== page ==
Thursday, 3 November 2011
Imams say abuse ‘disgraces Islam’ as child agencies deny a race link
by Andrew Norfolk, November 4 2011

British Muslims are rounding on men who are “disgracing Islam” by their participation in the grooming and sexual abuse of girls in parts of the North and the Midlands.

The move by leading imams to confront what many consider a crisis comes as police and child protection agencies continue to deny the relevance of ethnicity to a pattern of grooming exposed by The Times.

Lone white offenders are responsible for most child sexual abuse in the UK, but men from ethnic minorities are significantly over-represented in cases where girls, typically aged 12-16, are targeted by criminal networks.

White British, Kurdish, Afghan, Bangladeshi and African Caribbean groups have all been linked to such crimes, but in 18 child sexual exploitation trials since 1997 involving two or more defendants, most of the convicted men were of Pakistani heritage.

Some young teenagers, lured by alcohol, drugs, car rides and gifts, were taken to parties or hotels to be passed around between gang members, friends, relatives or colleagues.
One religious leader has now warned of a battle to reclaim a generation of young Pakistanis who have abandoned Islamic morality for the “nasty, wicked” temptations of a drug-dealing “lifestyle . . . which treats women as nothing other than sex objects”.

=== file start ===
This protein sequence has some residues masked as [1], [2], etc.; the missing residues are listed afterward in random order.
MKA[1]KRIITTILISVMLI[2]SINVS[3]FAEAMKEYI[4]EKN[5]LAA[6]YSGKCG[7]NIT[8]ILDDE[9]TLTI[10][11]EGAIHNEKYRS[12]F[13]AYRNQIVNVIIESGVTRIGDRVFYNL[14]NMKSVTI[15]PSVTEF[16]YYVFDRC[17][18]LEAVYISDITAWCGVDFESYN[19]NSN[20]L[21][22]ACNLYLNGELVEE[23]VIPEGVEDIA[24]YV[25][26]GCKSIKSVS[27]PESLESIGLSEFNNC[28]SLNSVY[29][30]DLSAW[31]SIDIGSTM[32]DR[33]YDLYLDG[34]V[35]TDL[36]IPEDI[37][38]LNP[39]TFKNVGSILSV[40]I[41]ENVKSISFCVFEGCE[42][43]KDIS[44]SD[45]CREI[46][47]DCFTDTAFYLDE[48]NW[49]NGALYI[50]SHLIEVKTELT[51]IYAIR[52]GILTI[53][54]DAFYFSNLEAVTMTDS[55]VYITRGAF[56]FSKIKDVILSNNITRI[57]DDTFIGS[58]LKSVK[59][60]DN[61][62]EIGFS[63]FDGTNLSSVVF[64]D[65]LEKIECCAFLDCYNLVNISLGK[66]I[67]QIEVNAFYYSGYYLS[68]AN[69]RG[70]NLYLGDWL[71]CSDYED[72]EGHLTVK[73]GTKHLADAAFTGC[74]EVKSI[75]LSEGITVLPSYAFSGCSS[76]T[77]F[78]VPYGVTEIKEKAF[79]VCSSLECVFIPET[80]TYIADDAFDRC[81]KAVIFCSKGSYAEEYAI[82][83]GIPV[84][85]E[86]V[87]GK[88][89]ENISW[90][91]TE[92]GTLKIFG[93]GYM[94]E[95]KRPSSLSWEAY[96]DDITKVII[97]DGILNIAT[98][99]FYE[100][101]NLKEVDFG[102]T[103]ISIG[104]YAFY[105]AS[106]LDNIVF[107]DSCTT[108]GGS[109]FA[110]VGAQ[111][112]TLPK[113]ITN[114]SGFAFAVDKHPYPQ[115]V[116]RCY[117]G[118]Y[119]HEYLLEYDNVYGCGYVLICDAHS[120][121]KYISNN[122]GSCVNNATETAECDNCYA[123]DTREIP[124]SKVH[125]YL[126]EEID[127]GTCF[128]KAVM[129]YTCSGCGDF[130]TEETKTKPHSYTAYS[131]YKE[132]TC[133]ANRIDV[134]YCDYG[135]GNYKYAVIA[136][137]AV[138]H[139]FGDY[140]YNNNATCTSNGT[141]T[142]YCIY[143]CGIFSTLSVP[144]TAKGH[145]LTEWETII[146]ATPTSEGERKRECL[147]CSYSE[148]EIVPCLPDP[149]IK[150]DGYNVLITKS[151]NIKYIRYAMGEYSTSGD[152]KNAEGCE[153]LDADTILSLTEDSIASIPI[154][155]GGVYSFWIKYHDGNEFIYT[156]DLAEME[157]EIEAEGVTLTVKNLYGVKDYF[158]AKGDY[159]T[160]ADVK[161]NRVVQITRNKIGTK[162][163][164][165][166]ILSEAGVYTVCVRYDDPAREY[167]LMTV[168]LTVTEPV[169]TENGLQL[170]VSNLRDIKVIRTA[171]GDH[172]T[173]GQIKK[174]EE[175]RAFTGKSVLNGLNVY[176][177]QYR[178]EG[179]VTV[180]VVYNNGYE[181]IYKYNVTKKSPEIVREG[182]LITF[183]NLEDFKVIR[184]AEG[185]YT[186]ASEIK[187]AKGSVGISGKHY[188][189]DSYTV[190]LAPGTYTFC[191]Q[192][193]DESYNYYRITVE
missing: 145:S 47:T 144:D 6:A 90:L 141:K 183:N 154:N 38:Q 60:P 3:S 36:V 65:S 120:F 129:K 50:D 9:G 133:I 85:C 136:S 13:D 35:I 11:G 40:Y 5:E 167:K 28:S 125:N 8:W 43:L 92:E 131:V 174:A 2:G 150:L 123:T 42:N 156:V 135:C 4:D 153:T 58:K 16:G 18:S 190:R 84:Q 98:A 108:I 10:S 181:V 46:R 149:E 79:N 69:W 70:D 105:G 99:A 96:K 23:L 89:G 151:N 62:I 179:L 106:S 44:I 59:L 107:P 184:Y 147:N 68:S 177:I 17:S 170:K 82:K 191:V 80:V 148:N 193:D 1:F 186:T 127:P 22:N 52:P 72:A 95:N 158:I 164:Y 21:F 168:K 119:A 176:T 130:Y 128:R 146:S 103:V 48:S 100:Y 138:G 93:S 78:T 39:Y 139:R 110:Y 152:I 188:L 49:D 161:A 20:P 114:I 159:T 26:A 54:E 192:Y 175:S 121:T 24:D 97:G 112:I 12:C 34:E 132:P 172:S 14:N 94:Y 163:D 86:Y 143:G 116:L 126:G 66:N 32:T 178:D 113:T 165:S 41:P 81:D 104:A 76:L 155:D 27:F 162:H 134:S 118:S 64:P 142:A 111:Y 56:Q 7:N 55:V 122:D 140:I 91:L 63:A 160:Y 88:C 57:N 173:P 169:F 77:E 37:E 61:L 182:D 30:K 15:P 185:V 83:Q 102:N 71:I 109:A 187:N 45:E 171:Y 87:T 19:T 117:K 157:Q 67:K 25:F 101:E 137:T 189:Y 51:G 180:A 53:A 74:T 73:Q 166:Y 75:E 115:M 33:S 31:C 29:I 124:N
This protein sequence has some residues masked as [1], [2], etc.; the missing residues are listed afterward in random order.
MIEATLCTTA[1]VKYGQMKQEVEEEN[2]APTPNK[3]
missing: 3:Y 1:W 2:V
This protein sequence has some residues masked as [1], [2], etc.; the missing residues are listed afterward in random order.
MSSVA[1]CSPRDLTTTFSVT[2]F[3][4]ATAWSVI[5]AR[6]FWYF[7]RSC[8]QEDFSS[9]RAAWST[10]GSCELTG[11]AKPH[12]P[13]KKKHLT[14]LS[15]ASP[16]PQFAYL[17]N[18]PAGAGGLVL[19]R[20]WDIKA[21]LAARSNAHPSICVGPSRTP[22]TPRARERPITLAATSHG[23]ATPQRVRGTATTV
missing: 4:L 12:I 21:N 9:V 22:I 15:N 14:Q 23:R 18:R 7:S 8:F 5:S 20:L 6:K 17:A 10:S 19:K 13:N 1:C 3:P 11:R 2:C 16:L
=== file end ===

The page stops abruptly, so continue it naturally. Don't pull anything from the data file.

Alyas Karmani, an imam, academic and former head of race equality for the Welsh Assembly, told an audience of fellow British Pakistanis in West Yorkshire that they were “in denial of the fact that widespread sexual indecency is going on in our community”.


Mr Karmani, who runs a project for Muslim ex-offenders, said: “We have our kids who are wannabe gangstas . . . and the people see them and they think this is Islam, that Islam is selling drugs and pimping women and grooming girls and going out with 12 or 13-year-old girls

“How have we adopted such a despicable and such a reprehensible . . . culture like this? We need to stand up and say. ‘Not in Islam. This is not what Islam teaches.’”

In Rochdale, Greater Manchester, another imam, Irfan Chishti, told worshippers that he had wanted “to dig a hole and die” after reading a newspaper account of three British Pakistanis aged in their 30s who were jailed for the rape of two 16-year-old girls.

“What has happened to us as a community when we have Muslims who kidnap young, innocent lives and who rape them and pillage them, crimes that we can’t even define in the limits of the Koran?” he said.

Ajmal Masroor, a London imam who is also a relationship counsellor, suggested that many British Pakistani men had “an unhealthy attitude towards sex and sexuality”. “People are forced . . . or emotionally blackmailed into preserving their family honour by marrying their cousins,” he said. “And many young people do exactly that. They get married to their cousins while they retain their girlfriends.

“Some . . . are thinking to themselves, ‘I don’t want to do rubbish in my own front yard, so I’m going to go and find white girls.’ That attitude, that they’re perhaps cheap, perhaps valueless, is very wrong. We are all human beings, not cheap meat.”

In January, the Government ordered the Child Exploitation and Online Protection Centre (CEOP), to lead a six-month national assessment of street grooming in response to The Times’s findings. Its remit was to identify “any patterns of offending”.